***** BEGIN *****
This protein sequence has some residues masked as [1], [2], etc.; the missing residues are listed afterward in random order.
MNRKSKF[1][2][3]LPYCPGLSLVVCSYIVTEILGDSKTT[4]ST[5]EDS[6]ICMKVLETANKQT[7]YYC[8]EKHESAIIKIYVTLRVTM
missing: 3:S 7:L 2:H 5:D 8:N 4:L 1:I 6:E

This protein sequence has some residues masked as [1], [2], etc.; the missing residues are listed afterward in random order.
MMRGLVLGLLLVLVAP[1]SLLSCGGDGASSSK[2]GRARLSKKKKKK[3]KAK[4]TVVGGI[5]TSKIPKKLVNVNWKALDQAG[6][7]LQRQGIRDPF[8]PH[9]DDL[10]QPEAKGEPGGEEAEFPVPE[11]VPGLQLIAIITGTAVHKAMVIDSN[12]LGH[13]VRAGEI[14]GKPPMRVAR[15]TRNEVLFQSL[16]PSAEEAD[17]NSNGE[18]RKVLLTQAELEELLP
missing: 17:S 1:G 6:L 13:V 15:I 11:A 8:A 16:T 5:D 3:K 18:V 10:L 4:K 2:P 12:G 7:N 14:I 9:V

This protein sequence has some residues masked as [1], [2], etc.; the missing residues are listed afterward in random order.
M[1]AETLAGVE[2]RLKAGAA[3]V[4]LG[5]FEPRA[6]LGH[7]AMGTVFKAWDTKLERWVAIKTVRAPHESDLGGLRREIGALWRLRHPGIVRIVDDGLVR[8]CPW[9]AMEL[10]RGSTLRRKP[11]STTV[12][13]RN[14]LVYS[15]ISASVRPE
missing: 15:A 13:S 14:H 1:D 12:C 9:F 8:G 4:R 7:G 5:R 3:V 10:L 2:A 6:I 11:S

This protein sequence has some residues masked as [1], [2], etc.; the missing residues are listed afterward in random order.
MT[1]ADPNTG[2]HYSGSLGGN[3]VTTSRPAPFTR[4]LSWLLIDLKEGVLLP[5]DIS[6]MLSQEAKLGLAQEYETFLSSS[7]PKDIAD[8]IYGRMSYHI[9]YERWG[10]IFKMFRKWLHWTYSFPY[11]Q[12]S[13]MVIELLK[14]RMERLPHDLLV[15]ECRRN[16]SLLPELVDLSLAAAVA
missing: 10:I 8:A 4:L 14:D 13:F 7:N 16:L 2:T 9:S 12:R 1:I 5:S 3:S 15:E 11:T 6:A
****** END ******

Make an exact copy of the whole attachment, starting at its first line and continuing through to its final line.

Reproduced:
This protein sequence has some residues masked as [1], [2], etc.; the missing residues are listed afterward in random order.
MNRKSKF[1][2][3]LPYCPGLSLVVCSYIVTEILGDSKTT[4]ST[5]EDS[6]ICMKVLETANKQT[7]YYC[8]EKHESAIIKIYVTLRVTM
missing: 3:S 7:L 2:H 5:D 8:N 4:L 1:I 6:E

This protein sequence has some residues masked as [1], [2], etc.; the missing residues are listed afterward in random order.
MMRGLVLGLLLVLVAP[1]SLLSCGGDGASSSK[2]GRARLSKKKKKK[3]KAK[4]TVVGGI[5]TSKIPKKLVNVNWKALDQAG[6][7]LQRQGIRDPF[8]PH[9]DDL[10]QPEAKGEPGGEEAEFPVPE[11]VPGLQLIAIITGTAVHKAMVIDSN[12]LGH[13]VRAGEI[14]GKPPMRVAR[15]TRNEVLFQSL[16]PSAEEAD[17]NSNGE[18]RKVLLTQAELEELLP
missing: 17:S 1:G 6:L 13:V 15:I 11:A 8:A 16:T 5:D 3:K 18:V 10:L 4:K 2:P 12:G 7:N 14:I 9:V

This protein sequence has some residues masked as [1], [2], etc.; the missing residues are listed afterward in random order.
M[1]AETLAGVE[2]RLKAGAA[3]V[4]LG[5]FEPRA[6]LGH[7]AMGTVFKAWDTKLERWVAIKTVRAPHESDLGGLRREIGALWRLRHPGIVRIVDDGLVR[8]CPW[9]AMEL[10]RGSTLRRKP[11]STTV[12][13]RN[14]LVYS[15]ISASVRPE
missing: 15:A 13:S 14:H 1:D 12:C 9:F 8:G 4:R 7:G 5:R 3:V 10:L 2:A 6:I 11:S

This protein sequence has some residues masked as [1], [2], etc.; the missing residues are listed afterward in random order.
MT[1]ADPNTG[2]HYSGSLGGN[3]VTTSRPAPFTR[4]LSWLLIDLKEGVLLP[5]DIS[6]MLSQEAKLGLAQEYETFLSSS[7]PKDIAD[8]IYGRMSYHI[9]YERWG[10]IFKMFRKWLHWTYSFPY[11]Q[12]S[13]MVIELLK[14]RMERLPHDLLV[15]ECRRN[16]SLLPELVDLSLAAAVA
missing: 10:I 8:A 4:L 14:D 13:F 7:N 16:L 2:T 9:S 12:R 1:I 5:S 3:S 15:E 11:T 6:A